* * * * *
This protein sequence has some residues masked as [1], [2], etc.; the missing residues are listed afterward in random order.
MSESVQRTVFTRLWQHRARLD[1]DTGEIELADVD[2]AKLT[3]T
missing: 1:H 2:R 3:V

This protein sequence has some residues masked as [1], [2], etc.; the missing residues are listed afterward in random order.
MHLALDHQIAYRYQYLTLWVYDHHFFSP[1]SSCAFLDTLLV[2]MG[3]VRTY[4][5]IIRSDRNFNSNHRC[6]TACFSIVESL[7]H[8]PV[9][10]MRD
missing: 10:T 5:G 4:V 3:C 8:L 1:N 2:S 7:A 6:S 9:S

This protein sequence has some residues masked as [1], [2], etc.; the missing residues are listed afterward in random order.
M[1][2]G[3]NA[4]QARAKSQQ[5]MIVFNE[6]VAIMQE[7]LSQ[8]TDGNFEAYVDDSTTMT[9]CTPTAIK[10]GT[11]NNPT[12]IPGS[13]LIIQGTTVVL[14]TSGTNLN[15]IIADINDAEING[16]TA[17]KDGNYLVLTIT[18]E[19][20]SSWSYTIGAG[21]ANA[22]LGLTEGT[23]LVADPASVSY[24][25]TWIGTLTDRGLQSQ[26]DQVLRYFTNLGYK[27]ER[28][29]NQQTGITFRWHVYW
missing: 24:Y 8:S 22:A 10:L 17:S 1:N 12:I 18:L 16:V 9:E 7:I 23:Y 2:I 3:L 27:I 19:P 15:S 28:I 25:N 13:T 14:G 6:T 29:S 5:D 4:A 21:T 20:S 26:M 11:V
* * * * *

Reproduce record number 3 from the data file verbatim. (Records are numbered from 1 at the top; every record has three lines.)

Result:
This protein sequence has some residues masked as [1], [2], etc.; the missing residues are listed afterward in random order.
M[1][2]G[3]NA[4]QARAKSQQ[5]MIVFNE[6]VAIMQE[7]LSQ[8]TDGNFEAYVDDSTTMT[9]CTPTAIK[10]GT[11]NNPT[12]IPGS[13]LIIQGTTVVL[14]TSGTNLN[15]IIADINDAEING[16]TA[17]KDGNYLVLTIT[18]E[19][20]SSWSYTIGAG[21]ANA[22]LGLTEGT[23]LVADPASVSY[24][25]TWIGTLTDRGLQSQ[26]DQVLRYFTNLGYK[27]ER[28][29]NQQTGITFRWHVYW
missing: 24:Y 8:S 22:A 10:L 17:S 1:N 12:I 18:L 16:V 9:E 7:I 23:Y 2:I 3:L 27:I 19:P 15:S 28:I 25:N 13:T 14:G 6:T 29:S 5:D 4:A 21:T 20:S 26:M 11:V